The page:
This concept of a “sham” is ONLY important to the owners because the players lose some bargaining power by being forced to wait 6 months to file this suit. Thus the issue of the “sham” is a temporal issue and is not based in whether the players have the right to ultimately decertify.

    For my money, which the NFL and players enjoy a lot of, I’d like to resolve this issue now and not wait 6 months to get back to this same point. If that means negotiating a settlement to the lawsuit (*GASP*), so be it. But the fact of the matter is, the players CAN’T return to the CBA bargaining table as they have decertified. The owners WON’T enter into settlement negotiations. You can argue on this site until you are blue in the face that the player’s decertification is a “sham,” but if the NLRB rules it to be so, and the players wait six months and refile, your position most change because, you know, it wouldn’t be a sham anymore and you’d have to actually deal with the merits.

    Why not deal with the merits of the lawsuit in your head NOW rather than being an owner parrot?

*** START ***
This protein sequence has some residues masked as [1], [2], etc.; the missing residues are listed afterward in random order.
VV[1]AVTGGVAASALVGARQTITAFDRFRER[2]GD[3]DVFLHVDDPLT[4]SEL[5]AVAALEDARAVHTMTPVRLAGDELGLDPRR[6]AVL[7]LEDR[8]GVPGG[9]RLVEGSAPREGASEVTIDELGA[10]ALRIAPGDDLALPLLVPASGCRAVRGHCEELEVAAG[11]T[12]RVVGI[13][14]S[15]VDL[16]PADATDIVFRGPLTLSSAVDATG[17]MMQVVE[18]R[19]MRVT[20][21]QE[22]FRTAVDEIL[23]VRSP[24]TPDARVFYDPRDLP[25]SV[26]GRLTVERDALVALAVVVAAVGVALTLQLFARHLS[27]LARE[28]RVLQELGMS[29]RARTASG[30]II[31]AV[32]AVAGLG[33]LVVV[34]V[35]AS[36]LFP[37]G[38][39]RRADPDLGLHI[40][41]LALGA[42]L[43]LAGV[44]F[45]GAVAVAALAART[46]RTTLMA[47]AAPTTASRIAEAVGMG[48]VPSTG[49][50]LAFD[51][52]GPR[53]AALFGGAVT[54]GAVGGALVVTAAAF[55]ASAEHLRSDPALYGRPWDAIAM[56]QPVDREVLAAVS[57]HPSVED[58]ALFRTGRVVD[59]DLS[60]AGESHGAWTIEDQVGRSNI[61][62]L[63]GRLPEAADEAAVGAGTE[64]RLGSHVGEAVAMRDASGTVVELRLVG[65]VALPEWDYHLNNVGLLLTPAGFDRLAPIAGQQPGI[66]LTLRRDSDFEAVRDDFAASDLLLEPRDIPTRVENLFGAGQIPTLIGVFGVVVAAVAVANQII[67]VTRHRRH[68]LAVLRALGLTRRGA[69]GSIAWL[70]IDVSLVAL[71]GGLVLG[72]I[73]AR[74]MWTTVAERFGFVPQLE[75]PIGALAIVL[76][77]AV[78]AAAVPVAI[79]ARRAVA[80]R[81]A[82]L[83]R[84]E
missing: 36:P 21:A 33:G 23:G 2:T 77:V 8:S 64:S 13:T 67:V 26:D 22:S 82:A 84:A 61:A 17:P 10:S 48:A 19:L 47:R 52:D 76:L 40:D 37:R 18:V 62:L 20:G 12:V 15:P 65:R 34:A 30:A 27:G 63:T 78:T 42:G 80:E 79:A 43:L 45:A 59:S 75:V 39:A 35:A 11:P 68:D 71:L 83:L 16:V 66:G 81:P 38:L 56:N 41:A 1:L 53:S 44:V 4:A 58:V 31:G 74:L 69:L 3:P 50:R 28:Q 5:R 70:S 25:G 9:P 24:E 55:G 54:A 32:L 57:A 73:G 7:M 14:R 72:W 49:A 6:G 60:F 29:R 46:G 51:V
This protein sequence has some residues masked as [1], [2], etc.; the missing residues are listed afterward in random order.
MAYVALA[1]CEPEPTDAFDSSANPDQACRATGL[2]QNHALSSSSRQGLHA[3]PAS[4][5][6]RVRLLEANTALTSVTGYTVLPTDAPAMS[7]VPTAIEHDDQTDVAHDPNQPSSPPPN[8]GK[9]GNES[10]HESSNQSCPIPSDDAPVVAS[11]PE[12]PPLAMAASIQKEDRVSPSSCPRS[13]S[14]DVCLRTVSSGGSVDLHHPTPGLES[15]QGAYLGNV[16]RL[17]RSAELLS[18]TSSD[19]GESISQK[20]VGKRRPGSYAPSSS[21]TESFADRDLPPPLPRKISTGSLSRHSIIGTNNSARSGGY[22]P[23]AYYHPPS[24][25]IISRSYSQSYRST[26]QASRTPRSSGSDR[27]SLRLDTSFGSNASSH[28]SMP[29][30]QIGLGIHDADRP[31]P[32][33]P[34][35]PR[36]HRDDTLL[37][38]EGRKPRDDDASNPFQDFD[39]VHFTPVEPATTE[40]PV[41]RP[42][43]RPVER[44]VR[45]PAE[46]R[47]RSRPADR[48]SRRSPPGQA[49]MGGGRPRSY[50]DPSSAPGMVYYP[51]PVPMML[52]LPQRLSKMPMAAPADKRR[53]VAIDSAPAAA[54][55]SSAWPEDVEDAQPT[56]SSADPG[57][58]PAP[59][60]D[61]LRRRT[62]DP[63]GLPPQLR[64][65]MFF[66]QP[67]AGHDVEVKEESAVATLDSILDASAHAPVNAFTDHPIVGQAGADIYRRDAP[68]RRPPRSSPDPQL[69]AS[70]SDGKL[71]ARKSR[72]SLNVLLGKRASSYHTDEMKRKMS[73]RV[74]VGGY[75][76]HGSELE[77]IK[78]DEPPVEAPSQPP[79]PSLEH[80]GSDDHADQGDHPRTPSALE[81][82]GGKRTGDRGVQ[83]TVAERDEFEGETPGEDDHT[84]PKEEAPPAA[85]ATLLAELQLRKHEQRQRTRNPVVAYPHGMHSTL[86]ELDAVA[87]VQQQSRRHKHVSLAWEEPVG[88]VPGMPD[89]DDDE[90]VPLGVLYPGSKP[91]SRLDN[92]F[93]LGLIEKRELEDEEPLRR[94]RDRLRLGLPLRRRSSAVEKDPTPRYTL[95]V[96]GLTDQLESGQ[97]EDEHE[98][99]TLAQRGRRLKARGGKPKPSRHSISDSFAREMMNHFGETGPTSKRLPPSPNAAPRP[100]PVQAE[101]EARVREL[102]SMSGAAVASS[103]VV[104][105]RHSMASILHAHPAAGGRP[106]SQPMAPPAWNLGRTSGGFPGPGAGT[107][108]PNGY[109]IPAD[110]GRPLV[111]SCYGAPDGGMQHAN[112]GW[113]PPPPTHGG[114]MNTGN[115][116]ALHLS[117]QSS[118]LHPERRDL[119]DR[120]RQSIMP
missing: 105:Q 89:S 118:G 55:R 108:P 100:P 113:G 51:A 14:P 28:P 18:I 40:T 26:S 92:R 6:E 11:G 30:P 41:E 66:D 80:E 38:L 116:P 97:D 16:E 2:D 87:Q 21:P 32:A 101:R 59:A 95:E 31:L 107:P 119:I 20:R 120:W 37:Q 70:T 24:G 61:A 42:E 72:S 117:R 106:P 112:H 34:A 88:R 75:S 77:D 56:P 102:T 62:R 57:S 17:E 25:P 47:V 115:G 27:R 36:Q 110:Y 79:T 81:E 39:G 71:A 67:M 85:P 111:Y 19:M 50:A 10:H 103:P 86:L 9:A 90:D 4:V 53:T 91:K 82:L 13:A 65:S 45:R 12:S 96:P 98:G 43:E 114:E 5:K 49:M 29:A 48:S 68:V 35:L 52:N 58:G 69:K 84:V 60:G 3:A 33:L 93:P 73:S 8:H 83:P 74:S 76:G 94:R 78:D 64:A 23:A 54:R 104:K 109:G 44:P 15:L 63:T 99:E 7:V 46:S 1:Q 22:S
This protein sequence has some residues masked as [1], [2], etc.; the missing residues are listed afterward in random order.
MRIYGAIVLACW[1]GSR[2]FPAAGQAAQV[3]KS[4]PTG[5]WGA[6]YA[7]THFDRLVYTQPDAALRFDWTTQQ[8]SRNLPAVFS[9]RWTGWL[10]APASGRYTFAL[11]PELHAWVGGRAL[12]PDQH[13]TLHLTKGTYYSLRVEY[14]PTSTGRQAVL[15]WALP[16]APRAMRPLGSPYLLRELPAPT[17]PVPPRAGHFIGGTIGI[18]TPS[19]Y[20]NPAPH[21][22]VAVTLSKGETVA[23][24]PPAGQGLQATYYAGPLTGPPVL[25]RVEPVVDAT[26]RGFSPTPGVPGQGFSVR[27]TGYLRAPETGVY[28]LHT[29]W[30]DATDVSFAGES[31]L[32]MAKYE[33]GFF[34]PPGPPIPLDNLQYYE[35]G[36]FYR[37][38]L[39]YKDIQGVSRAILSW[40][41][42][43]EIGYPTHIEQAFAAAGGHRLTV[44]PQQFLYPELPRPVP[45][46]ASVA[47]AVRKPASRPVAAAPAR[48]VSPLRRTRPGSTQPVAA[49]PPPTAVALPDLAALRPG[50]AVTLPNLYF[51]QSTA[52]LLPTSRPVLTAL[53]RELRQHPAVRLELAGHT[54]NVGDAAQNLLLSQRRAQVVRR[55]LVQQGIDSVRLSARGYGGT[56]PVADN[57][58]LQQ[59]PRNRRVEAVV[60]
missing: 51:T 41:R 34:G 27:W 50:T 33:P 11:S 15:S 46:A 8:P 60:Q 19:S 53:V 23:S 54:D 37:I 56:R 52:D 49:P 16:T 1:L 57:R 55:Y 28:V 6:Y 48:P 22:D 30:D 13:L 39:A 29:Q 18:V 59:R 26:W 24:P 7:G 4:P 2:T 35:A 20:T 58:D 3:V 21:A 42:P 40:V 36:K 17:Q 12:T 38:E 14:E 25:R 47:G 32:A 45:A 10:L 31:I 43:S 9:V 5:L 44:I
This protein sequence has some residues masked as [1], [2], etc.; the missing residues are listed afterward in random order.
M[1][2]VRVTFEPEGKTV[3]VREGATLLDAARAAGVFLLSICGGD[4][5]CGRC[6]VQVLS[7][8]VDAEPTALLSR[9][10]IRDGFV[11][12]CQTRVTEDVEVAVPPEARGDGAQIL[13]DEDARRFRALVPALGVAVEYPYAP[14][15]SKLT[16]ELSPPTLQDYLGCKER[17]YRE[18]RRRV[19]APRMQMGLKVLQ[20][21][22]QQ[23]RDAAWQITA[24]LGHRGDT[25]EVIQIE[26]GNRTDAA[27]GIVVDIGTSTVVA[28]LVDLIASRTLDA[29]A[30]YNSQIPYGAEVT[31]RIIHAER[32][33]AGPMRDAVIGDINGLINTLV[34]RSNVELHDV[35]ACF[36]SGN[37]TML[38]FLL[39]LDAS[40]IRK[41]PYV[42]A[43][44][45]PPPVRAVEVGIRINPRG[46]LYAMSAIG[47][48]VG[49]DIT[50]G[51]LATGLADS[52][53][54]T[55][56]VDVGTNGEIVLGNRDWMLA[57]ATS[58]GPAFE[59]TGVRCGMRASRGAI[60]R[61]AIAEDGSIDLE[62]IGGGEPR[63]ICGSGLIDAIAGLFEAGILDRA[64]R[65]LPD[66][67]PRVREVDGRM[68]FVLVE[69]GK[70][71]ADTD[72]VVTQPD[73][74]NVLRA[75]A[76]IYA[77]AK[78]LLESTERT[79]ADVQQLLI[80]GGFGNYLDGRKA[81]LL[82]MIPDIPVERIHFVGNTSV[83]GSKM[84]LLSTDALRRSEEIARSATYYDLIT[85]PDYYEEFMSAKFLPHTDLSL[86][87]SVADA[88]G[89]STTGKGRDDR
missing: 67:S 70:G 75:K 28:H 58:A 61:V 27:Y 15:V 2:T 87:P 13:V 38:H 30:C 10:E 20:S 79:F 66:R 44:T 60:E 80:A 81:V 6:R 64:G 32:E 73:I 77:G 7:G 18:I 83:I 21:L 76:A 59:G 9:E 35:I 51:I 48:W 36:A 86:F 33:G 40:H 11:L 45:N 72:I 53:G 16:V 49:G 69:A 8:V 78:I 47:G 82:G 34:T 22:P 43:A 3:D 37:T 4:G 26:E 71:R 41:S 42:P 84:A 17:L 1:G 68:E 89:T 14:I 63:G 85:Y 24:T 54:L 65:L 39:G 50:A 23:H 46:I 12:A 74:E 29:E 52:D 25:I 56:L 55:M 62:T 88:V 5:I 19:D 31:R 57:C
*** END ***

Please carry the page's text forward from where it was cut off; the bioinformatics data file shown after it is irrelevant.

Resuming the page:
40. 505phillyguy says: Apr 7, 2011 11:45 AM

    @vetdana
    reality police…..regards appeals ……The Supreme Court of Virginia said this in Santen v. Tuthill, 265 Va. 492 (2003), about the practice of an appeal from District court trial de novo to Circuit court: “This Court has repeatedly held that the effect of an appeal to Circuit court is to ‘annul[] the judgment of the inferior tribunal as completely as if there had been no previous trial.’”[1]

    ___________________________________

    C’mon man…you should know that what the Virginia Supreme Court says has no relevance to federal law. If you are going to post legal precedent on the issue, at least post something that is binding and relevant.

  41. FoozieGrooler says: Apr 7, 2011 11:47 AM

    chapnastier says: Apr 7, 2011 11:14 AM

    “@ foozie
    OK I have a little more energy…..”

    One thing I think even both you and I can agree on, there’s plenty of blame to go around, on both sides.

  42. tednancy says: Apr 7, 2011 11:48 AM

    505phillyguy says: Apr 7, 2011 11:17 AM

    Settlement negotiations vs. collectively bagained agreement is just another PR strategy by the league to continue their pre-determined course of litigation. They know full well that they could negotiate a settlement with class counsel, agree that the union would re-form & that the settlement would become the new CBA. This whole strategy is a just another game of semantics to continue on their litigation strategy that they set in motion over 2 years ago. They opted out of the CBA, they imposed a lockout and now they are refusing to negotiate a settlement. When we don’t have football next year they will be the ones to blame.